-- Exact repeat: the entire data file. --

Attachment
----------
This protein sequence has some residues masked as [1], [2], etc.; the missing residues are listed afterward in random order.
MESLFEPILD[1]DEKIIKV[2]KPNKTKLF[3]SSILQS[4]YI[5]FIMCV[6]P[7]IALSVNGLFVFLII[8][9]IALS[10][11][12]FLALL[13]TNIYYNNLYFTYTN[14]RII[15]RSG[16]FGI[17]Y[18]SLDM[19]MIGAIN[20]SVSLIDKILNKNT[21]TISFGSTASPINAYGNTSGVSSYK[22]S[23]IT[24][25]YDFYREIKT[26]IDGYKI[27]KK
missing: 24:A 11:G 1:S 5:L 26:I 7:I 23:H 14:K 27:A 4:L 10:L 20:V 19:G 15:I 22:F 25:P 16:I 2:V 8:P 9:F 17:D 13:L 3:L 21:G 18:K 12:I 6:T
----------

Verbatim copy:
This protein sequence has some residues masked as [1], [2], etc.; the missing residues are listed afterward in random order.
MESLFEPILD[1]DEKIIKV[2]KPNKTKLF[3]SSILQS[4]YI[5]FIMCV[6]P[7]IALSVNGLFVFLII[8][9]IALS[10][11][12]FLALL[13]TNIYYNNLYFTYTN[14]RII[15]RSG[16]FGI[17]Y[18]SLDM[19]MIGAIN[20]SVSLIDKILNKNT[21]TISFGSTASPINAYGNTSGVSSYK[22]S[23]IT[24][25]YDFYREIKT[26]IDGYKI[27]KK
missing: 24:A 11:G 1:S 5:L 26:I 7:I 23:H 14:K 27:A 4:L 10:L 20:V 19:G 15:I 22:F 25:P 16:I 2:V 8:P 9:F 17:D 13:L 3:L 21:G 18:K 12:I 6:T